Articles Posted in Warrant

Today marks the 3rd anniversary of the landmark decision in Riley v California in which the Supreme Court unanimously held that a warrantless search and seizure of the digital contents of cell phones during an arrest is unconstitutional.

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The Cases

The cases that eventually became the basis of the decision in Riley v. California[1] are interesting to say the least, and highlight why a Supreme Court decision on the matter was vital in settling the question of the constitutionality of these warrantless searches.

iStock_000006746569XSmall.jpgUnlike federal law, which more broadly allows officers to make warrantless arrests based on probable cause, Texas laws specify the circumstances when officers can make arrests without a warrant. Understanding these circumstances may better help Texas residents understand the limitations of their rights in police encounters. Knowing the scope of police power can also help Texas residents make smarter choices in their day-to-day actions to avoid undue arrest and imprisonment. There are seven primary types of arrests not requiring an arrest warrant.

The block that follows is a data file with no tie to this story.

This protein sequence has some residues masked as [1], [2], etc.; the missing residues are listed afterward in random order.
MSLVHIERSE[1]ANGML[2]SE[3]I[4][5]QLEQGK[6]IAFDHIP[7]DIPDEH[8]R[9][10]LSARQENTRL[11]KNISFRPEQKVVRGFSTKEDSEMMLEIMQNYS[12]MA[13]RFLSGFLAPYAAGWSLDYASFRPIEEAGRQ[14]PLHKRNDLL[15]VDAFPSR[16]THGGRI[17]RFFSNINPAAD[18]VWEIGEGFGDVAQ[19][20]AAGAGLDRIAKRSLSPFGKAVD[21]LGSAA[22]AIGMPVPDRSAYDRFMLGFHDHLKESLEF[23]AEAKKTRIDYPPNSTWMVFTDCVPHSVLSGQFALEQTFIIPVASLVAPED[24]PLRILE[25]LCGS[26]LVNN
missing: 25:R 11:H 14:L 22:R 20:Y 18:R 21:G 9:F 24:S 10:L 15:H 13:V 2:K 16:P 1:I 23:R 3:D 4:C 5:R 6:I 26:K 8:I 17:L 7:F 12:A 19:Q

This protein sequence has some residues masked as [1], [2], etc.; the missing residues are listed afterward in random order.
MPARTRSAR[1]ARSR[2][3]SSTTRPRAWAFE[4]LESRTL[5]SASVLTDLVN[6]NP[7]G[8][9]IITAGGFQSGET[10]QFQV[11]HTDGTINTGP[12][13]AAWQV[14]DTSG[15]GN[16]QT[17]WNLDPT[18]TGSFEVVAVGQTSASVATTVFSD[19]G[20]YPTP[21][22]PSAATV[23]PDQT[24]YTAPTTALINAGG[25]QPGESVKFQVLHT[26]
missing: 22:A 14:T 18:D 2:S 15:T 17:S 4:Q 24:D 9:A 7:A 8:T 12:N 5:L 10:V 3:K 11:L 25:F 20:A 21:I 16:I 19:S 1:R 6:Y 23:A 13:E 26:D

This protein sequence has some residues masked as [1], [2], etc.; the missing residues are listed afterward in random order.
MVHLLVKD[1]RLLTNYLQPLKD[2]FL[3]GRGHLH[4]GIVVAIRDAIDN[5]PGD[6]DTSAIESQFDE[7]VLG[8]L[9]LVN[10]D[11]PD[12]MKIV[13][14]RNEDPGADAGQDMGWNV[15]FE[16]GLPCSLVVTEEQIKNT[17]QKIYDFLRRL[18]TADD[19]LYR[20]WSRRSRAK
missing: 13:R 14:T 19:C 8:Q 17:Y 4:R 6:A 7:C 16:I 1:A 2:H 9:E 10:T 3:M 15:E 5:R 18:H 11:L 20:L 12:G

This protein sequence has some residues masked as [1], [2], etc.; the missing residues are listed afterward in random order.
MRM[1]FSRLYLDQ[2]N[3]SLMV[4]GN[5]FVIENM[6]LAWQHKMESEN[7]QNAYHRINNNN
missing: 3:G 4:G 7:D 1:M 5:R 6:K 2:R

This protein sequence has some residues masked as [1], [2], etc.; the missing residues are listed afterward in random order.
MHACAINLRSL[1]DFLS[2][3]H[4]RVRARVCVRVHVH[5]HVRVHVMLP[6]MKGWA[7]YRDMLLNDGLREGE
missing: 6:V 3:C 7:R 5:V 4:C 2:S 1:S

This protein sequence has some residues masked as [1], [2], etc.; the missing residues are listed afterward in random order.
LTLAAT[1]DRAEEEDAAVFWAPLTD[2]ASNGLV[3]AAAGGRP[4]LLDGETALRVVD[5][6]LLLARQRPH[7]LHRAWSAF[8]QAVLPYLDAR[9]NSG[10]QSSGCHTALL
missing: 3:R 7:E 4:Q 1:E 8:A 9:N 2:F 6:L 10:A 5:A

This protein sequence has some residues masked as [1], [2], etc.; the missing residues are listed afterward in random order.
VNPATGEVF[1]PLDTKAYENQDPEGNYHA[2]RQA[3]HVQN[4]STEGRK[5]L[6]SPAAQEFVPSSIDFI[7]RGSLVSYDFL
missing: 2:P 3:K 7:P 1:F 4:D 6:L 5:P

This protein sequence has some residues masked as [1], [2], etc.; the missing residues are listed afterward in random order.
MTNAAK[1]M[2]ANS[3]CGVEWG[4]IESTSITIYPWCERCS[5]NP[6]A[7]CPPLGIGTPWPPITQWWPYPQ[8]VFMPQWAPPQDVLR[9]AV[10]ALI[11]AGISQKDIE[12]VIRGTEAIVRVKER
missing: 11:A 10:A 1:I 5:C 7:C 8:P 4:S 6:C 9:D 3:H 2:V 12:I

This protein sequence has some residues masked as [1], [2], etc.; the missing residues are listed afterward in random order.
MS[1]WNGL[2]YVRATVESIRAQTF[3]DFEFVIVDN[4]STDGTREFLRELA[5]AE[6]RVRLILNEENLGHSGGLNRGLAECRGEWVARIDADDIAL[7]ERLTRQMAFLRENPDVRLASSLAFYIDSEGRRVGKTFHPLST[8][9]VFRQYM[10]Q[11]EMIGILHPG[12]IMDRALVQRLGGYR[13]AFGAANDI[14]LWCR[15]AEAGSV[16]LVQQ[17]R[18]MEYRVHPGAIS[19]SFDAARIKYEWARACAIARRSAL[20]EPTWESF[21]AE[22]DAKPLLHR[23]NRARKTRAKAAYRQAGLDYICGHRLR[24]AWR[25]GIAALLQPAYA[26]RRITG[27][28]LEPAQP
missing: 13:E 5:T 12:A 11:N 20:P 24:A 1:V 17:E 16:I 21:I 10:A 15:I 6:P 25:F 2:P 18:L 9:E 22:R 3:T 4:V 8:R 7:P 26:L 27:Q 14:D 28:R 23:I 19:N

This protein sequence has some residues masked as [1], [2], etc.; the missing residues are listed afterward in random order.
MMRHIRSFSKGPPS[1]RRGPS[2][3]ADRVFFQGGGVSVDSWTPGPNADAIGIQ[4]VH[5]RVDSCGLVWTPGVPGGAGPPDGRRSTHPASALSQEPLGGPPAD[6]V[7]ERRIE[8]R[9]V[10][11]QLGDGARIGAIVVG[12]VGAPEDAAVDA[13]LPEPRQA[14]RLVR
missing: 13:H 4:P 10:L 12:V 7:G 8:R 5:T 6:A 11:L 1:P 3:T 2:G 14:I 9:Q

On View Arrests: An officer can arrest an individual if the officer views that individual committing any crime in the officer’s presence or within the officer’s view. For an officer to use this type of arrest, the officer must view some part of the crime and play some role in the arrest.

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